Let the countdown begin. In addition to the rest of the holiday-season avalanche of awards announcements, 10-Best and 10-Worst lists, and last-minute openings to lure Christmas shoppers, moviegoers are now scratching their heads over two movies with titles similar enough to result in shopping-mall panic. Behold: in this corner, The Good German. In that corner, The Good Shepherd. They should show them on a double bill, call it The Good German Shepherd, and we can all go home for eggnog.
Meanwhile, there is plenty to talk about. Do not even think of missing three of the best films of the year: the electrifying British drama Notes on a Scandal, with a duet of powerful performances by Judi Dench and Cate Blanchett that will leave you shaking; the shimmering and brilliantly conceived remake of the 1934 Greta Garbo vehicle The Painted Veil, based on the great novel of the same name by W. Somerset Maugham; and the lavish and glittering celluloid reincarnation of the Broadway musical Dreamgirls.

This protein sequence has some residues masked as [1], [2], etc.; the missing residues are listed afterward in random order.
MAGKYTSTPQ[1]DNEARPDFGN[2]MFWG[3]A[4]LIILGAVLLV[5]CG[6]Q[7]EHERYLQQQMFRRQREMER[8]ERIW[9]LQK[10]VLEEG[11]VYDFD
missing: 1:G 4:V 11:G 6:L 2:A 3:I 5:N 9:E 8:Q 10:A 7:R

This is actually the third version of The Painted Veil, first with Garbo and later, in 1957, as The Seventh Sin, starring Eleanor Parker and Bill Travers. It is far and away the richest and most satisfying of the three. With echoes of Maugham’s The Letter and The Razor’s Edge, the story is about twisted romantic desperation, jealousy, adultery, tragedy and spiritual transformation in the Orient, thoughtfully brought to the screen on actual locations in China with a beauty that is breathtaking to watch. Previous versions were filmed on the MGM back lot in Culver City with so many changes to the plot that they barely resembled the Maugham novel. Thanks to three-dimensional performances by an exceptional cast and an intelligent script by Ron Nyswaner (Philadelphia), this new, refurbished version not only restores the original setting to China in 1925, but grounds the dramatic narrative in both the spirituality and forceful realism for which Maugham’s books were famous. I was thoroughly hypnotized by the entire experience.